Sunday 21 March 2021

Tony Blair and the Iraq War of 2003: Should He Stand Trial For the Crime of Waging a "War of Aggression"?

Title of Image: “Photo Op”. Credit: Imperial War Museum/Peter Kennard & Cat Philips (2005)

March 20th 2003 was the start of the Iraq War, a war many argue was an illegal "war of aggression" as prescribed under the Nuremberg Principles.

The Chilcot Inquiry found that Tony Blair was privately committed to the military option even though he lied to the Cabinet, Parliament and the British public that war would only be a last resort, and so was himself an active and knowing participant in the conspiracy to invade another sovereign nation on a false premise.

In doing this, he was breaching the “Nuremberg Principles” which clearly outlined the crime of waging aggressive war; the principle under which military and political leaders of the Nazi regime such as General Alfred Jodl, Field Marshal Wilhelm Keitel and Joachim von Ribbentrop were convicted and later hanged.

For instance, in a telephone conversation with President Bush in December 2001, which made reference to the need to be rid of Saddam, Blair noted that an “extremely clever plan would be required.” (December 3rd, 2001) In July of the following year, he told Bush: “I will be with you, whatever.” (“Secret Personal Note on Iraq”, July 28th 2002). He was advised by Richard Dearlove, the Head of MI6 that the evidence of weapons of mass destruction was “thin”, but that that would be no problem advised Dearlove because “intelligence and facts were being fixed (by the US) around the policy.” (“Downing Street Memo”, Sunday Times, 1st May 2005).

In doing so, Blair was:

1. Abrogating his solemn responsibility to Parliament

2. Defying international law

3. Engaging in a criminal conspiracy

4. Abusing the powers vested in his office.

As a result, he was prima facie liable for the following criminal proceedings:

1. A criminal trial at a court of international jurisdiction for Waging a War of Aggression.

2. A prosecution under The Hague and Geneva rules which prohibit the pillage of another nation state by fundamentally transforming the economy of an occupied nation.

3. A trial in the Palace of Westminster following impeachment as a holder of public office for “high treason or other crimes and misdemeanours.”

4. Trial for the common law indictable offence of Public Misconduct. This is defined as occurring where a public officer acting in the course of their duties wilfully neglects to perform his duty or wilfully misconducts himself to such a degree as to amount to an abuse of the public’s trust in the office holder.

The war was illegal because it breached UN Charter Article 2(4) which provides that all member states must refrain from the use of force against the territorial integrity or political independence of any state. And neither of the two exceptions of self-defence, that is the threat of an imminent attack, and Security Council authorisation applied.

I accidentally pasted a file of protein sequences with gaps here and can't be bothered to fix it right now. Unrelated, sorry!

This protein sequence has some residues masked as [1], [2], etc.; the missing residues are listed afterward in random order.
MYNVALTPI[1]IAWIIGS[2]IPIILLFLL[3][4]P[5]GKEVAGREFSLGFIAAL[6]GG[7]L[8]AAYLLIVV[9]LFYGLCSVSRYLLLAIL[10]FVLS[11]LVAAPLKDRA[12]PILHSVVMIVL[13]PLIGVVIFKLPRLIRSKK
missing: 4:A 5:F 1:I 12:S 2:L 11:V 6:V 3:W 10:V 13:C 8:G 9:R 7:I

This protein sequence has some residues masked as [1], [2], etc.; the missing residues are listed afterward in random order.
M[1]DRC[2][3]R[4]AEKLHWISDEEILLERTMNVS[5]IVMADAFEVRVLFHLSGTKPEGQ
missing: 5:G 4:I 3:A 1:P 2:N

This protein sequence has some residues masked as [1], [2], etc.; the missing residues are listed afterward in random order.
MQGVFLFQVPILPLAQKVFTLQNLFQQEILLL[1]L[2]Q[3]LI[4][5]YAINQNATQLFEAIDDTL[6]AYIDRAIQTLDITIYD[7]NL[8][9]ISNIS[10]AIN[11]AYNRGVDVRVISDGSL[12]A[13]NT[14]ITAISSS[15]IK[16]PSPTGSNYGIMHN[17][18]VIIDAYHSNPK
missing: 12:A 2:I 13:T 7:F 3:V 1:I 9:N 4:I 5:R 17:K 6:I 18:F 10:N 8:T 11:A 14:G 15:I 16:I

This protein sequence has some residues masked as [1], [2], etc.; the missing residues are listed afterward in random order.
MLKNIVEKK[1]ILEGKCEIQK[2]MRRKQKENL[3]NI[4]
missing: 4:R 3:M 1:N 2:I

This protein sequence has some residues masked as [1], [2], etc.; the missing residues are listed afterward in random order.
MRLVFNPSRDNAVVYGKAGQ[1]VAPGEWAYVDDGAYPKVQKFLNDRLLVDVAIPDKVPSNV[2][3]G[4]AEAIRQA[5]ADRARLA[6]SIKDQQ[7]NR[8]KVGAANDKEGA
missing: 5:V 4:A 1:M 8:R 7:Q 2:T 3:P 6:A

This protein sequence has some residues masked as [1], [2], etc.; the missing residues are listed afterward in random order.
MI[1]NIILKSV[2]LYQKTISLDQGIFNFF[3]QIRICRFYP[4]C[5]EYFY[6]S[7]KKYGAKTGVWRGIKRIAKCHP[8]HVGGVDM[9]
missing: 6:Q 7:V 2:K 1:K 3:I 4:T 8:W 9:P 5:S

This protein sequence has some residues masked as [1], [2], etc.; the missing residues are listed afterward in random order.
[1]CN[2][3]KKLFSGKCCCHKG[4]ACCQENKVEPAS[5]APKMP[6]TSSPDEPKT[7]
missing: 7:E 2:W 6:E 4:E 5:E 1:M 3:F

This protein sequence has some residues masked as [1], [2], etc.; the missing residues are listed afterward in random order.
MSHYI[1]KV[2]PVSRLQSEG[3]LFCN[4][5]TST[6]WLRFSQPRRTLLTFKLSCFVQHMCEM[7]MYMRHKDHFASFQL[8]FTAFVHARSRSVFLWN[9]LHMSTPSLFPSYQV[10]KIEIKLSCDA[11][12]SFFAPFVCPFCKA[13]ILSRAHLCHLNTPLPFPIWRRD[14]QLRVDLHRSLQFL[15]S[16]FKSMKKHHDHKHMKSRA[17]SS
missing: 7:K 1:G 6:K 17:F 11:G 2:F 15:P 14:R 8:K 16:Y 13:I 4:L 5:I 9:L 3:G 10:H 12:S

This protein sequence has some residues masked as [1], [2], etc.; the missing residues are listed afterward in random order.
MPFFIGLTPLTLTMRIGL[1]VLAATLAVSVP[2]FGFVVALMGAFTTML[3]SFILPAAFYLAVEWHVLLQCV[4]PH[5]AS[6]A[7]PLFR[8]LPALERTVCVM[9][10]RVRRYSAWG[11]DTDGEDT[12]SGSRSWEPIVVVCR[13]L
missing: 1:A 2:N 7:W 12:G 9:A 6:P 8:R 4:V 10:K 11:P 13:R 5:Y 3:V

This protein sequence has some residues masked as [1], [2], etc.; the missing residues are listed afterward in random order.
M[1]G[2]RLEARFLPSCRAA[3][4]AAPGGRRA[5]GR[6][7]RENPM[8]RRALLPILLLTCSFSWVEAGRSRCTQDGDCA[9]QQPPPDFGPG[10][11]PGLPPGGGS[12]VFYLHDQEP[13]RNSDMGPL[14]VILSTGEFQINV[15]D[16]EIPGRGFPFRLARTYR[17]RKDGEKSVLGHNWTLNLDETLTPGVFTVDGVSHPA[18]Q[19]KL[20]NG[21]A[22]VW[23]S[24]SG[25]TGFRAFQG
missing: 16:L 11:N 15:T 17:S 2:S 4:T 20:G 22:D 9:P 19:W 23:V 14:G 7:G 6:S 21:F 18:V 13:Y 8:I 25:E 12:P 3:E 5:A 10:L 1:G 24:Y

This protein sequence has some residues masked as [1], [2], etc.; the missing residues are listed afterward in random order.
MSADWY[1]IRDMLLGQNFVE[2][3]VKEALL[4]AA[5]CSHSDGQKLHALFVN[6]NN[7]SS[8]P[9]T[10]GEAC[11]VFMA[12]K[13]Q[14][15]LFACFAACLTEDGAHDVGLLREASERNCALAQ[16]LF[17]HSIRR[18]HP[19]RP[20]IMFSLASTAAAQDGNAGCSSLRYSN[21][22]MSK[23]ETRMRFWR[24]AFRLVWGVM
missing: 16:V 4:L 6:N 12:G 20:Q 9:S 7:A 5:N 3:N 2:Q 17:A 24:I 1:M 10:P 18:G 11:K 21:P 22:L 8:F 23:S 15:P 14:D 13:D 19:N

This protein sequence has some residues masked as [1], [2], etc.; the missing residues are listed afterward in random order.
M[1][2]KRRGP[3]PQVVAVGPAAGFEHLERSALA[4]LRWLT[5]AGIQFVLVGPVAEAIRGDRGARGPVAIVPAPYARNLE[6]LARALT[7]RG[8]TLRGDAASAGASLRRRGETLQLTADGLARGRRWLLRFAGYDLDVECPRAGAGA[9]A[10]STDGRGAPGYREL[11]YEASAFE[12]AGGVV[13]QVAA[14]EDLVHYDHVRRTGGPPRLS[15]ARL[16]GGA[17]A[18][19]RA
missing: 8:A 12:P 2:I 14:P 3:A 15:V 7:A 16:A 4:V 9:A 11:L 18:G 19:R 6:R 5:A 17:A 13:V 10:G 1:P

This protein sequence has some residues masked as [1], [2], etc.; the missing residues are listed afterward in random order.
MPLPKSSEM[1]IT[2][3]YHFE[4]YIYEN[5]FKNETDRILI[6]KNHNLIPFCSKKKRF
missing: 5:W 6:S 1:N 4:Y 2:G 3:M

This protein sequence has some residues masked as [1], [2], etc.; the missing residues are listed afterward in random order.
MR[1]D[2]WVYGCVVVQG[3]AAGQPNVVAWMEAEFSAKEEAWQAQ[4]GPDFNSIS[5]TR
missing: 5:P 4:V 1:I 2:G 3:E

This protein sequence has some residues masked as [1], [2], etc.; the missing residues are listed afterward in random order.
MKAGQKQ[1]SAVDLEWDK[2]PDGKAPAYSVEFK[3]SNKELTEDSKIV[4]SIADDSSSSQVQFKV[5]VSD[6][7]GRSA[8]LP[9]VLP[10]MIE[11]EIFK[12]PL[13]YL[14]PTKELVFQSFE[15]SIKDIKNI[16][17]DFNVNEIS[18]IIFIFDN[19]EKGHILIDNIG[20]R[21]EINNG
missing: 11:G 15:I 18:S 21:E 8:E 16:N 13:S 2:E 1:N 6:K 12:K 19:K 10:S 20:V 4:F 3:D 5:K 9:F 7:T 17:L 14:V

In 2008, Lord Thomas Bingham used the occasion of his first major speech after his retirement from Britain’s highest court to describe the invasion of Iraq as a “serious violation of international law.”

The judgement of the International Military Tribunal said the following:

“War is essentially an evil thing. Its consequences are not confined to the belligerent states alone, but affect the whole world. To initiate a war of aggression, therefore, is not only an international crime; it is the supreme international crime differing only from other war crimes in that it contains within itself the accumulated evil of the whole.”

The long term effects of the conspiracy have been catastrophic to human life and regional stability. The occupation of Iraq which included massacres by the US military and torture in places such as Abu Ghraib; the rise of ISIS in Iraq and Syria all combined to create a huge death toll, permanent injuries, ecological damage, and population displacement which are still with the world to this day.

Unfortunately, Tony Blair has been able to escape prosecution, not only due to the lack of will of the political class in Britain, but because of two key legal obstacles, both centring on the lack of justiciability:

1. The decision to postpone the jurisdiction of the International Criminal Court over the crime of aggressive war for a period which covered the conspiracy to attack Iraq and its launch.

2. The dualist tradition of the British legal system meant that although Britain was a signatory to the Nuremberg Principles, unlike the situation in a monist state where international law becomes part of domestic law without being implemented by a national legislature, Parliament had not translated the crime of waging aggressive war into an Act.

So far as 1 is concerned, a suitable definition was finally reached in 2010 when it was decided that alleged offenders should not be prosecuted until further agreement in 2017. And regarding 2, the case of R v Jones (2006) put to rest the argument that the crime of aggressive war had filtered into British municipal law. Ironically the judge who gave the leading statement, Lord Bingham would refer to the Iraq War as a “serious violation of international law” after his retirement.